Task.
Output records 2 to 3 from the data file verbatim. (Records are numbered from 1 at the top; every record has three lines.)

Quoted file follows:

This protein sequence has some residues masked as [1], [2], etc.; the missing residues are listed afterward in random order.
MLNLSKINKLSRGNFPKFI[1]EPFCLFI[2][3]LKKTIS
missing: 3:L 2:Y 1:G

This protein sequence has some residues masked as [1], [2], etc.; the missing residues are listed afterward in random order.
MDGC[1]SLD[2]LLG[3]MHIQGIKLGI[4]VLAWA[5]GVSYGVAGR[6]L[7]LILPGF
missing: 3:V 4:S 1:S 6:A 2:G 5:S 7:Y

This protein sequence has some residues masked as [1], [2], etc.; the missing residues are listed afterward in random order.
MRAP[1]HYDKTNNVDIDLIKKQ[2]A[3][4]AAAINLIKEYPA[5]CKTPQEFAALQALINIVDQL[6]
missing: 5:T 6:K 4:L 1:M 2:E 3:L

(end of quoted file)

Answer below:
This protein sequence has some residues masked as [1], [2], etc.; the missing residues are listed afterward in random order.
MDGC[1]SLD[2]LLG[3]MHIQGIKLGI[4]VLAWA[5]GVSYGVAGR[6]L[7]LILPGF
missing: 3:V 4:S 1:S 6:A 2:G 5:S 7:Y

This protein sequence has some residues masked as [1], [2], etc.; the missing residues are listed afterward in random order.
MRAP[1]HYDKTNNVDIDLIKKQ[2]A[3][4]AAAINLIKEYPA[5]CKTPQEFAALQALINIVDQL[6]
missing: 5:T 6:K 4:L 1:M 2:E 3:L